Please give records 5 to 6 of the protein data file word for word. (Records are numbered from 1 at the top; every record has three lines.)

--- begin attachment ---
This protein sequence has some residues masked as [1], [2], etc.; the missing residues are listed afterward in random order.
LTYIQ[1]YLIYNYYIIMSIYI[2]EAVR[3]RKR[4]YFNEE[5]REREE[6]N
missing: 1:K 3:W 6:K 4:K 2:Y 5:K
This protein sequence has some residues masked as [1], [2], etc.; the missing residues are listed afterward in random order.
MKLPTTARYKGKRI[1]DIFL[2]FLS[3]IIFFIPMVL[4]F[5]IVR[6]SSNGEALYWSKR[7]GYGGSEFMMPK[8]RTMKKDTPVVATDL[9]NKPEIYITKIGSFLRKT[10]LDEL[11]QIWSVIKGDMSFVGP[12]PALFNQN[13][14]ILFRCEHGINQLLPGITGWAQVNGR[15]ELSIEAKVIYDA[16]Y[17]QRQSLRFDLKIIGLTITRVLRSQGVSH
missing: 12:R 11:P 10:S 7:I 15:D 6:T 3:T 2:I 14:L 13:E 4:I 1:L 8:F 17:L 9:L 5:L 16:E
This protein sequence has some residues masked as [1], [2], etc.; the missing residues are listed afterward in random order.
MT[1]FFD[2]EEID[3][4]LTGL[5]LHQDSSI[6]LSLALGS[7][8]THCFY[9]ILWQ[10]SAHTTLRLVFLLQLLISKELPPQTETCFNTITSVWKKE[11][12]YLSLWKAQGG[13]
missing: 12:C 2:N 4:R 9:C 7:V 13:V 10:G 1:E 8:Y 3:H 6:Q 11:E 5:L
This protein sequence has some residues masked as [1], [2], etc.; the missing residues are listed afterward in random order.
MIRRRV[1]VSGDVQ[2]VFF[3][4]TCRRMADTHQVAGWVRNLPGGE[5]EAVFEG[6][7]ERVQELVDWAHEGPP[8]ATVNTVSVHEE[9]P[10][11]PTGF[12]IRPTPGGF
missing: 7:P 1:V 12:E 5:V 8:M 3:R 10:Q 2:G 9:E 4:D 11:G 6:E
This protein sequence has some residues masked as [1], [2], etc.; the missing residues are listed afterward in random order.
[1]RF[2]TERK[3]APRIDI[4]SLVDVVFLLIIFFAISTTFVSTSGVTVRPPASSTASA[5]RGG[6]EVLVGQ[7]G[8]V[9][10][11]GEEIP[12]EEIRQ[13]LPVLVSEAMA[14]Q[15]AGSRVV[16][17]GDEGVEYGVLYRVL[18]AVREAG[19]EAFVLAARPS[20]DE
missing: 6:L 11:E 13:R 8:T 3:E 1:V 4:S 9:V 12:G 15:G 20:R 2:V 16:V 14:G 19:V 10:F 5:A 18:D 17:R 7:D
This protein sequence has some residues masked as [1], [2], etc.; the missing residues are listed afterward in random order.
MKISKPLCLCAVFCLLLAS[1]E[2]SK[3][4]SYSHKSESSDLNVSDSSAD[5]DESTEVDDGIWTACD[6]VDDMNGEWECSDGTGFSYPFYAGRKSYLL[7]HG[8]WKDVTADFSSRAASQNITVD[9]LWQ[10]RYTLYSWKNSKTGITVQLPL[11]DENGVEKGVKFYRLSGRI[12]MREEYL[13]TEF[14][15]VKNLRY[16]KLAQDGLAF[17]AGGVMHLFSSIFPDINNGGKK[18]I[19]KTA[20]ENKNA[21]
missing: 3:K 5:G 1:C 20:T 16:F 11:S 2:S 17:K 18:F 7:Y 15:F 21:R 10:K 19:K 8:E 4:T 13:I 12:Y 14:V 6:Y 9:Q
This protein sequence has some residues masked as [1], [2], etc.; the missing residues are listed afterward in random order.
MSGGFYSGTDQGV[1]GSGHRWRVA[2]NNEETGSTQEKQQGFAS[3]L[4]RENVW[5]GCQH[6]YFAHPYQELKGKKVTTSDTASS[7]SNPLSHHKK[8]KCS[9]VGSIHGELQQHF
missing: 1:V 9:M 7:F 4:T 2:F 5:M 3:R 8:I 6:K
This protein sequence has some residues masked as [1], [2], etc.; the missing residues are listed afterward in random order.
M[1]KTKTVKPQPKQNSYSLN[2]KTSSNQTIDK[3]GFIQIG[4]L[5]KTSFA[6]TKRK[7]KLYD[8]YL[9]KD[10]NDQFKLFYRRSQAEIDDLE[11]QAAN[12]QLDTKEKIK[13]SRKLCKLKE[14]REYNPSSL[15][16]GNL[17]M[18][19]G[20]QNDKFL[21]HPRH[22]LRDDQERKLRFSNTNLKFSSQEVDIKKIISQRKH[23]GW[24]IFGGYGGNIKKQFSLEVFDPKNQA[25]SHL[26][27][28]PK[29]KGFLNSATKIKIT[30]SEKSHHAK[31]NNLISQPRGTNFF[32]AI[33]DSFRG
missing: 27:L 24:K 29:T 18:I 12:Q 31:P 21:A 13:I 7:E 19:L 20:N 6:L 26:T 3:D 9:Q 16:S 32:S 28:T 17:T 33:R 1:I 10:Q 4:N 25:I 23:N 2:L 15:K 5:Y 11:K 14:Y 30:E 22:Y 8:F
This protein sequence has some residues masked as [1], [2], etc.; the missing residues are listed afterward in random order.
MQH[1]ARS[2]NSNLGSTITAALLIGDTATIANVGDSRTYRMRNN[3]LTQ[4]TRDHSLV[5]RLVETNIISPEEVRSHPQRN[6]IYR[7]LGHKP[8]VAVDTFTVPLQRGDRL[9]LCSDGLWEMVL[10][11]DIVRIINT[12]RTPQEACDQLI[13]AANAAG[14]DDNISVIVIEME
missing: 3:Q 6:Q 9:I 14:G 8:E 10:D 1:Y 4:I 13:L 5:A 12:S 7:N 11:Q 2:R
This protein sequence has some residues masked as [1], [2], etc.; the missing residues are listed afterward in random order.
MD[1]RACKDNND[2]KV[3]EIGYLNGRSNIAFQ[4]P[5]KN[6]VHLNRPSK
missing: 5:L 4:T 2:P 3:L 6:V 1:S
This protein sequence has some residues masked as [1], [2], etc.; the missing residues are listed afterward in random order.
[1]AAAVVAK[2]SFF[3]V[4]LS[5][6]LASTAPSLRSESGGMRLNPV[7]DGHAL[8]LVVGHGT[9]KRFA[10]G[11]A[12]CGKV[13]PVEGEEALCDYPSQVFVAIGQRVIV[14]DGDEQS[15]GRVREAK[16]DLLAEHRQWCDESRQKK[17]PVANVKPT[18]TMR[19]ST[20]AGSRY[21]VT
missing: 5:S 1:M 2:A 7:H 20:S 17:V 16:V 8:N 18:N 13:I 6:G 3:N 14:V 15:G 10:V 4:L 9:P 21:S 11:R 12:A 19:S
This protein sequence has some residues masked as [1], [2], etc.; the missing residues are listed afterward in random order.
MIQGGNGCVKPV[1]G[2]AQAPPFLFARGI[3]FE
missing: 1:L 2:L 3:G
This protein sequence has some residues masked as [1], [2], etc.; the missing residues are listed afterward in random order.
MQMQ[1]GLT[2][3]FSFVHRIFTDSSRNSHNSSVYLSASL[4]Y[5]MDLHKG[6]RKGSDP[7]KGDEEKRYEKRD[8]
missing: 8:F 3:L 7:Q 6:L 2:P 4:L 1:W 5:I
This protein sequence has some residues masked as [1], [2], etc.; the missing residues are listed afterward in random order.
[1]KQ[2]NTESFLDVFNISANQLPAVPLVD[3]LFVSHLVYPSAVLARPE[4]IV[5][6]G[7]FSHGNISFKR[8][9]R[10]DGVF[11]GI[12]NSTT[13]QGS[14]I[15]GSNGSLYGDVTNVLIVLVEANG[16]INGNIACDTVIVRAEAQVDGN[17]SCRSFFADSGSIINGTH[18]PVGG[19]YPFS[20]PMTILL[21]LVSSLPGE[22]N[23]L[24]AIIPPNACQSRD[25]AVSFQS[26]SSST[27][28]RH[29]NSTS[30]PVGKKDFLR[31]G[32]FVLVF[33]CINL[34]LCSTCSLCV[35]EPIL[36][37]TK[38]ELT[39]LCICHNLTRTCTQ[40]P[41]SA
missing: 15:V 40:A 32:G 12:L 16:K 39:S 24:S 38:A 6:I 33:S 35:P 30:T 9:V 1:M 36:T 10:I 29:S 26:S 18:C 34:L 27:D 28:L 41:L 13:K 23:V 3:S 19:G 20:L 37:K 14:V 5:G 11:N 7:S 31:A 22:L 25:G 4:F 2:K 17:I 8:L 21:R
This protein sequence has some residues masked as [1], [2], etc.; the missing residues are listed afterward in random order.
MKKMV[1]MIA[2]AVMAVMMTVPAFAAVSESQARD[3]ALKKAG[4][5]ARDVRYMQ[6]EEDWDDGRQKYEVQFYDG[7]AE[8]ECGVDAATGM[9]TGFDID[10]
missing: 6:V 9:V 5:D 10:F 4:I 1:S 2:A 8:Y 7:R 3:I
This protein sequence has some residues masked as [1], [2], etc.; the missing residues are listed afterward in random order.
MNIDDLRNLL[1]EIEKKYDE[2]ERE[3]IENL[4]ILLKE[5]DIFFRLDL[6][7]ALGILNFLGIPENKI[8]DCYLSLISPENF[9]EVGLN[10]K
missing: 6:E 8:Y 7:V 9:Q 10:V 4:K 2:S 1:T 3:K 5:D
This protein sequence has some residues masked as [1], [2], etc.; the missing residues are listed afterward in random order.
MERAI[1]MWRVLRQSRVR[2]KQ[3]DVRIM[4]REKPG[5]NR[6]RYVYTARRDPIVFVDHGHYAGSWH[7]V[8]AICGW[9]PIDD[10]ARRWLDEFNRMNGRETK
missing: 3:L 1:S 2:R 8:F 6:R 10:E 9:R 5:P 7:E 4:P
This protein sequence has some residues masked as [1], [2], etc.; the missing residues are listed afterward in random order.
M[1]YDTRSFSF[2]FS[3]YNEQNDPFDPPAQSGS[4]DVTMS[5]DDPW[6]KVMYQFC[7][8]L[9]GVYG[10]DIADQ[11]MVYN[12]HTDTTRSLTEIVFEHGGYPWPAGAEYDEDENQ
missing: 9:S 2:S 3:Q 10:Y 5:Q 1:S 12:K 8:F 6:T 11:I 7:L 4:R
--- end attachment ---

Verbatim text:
This protein sequence has some residues masked as [1], [2], etc.; the missing residues are listed afterward in random order.
[1]RF[2]TERK[3]APRIDI[4]SLVDVVFLLIIFFAISTTFVSTSGVTVRPPASSTASA[5]RGG[6]EVLVGQ[7]G[8]V[9][10][11]GEEIP[12]EEIRQ[13]LPVLVSEAMA[14]Q[15]AGSRVV[16][17]GDEGVEYGVLYRVL[18]AVREAG[19]EAFVLAARPS[20]DE
missing: 6:L 11:E 13:R 8:T 3:E 1:V 4:S 9:V 12:G 15:G 20:R 2:V 16:V 14:G 19:V 10:F 5:A 18:D 17:R 7:D
This protein sequence has some residues masked as [1], [2], etc.; the missing residues are listed afterward in random order.
MKISKPLCLCAVFCLLLAS[1]E[2]SK[3][4]SYSHKSESSDLNVSDSSAD[5]DESTEVDDGIWTACD[6]VDDMNGEWECSDGTGFSYPFYAGRKSYLL[7]HG[8]WKDVTADFSSRAASQNITVD[9]LWQ[10]RYTLYSWKNSKTGITVQLPL[11]DENGVEKGVKFYRLSGRI[12]MREEYL[13]TEF[14][15]VKNLRY[16]KLAQDGLAF[17]AGGVMHLFSSIFPDINNGGKK[18]I[19]KTA[20]ENKNA[21]
missing: 3:K 5:G 1:C 20:T 16:F 11:S 2:S 17:K 18:F 7:Y 15:F 21:R 10:K 19:K 8:E 4:T 13:I 12:Y 14:V 6:Y 9:Q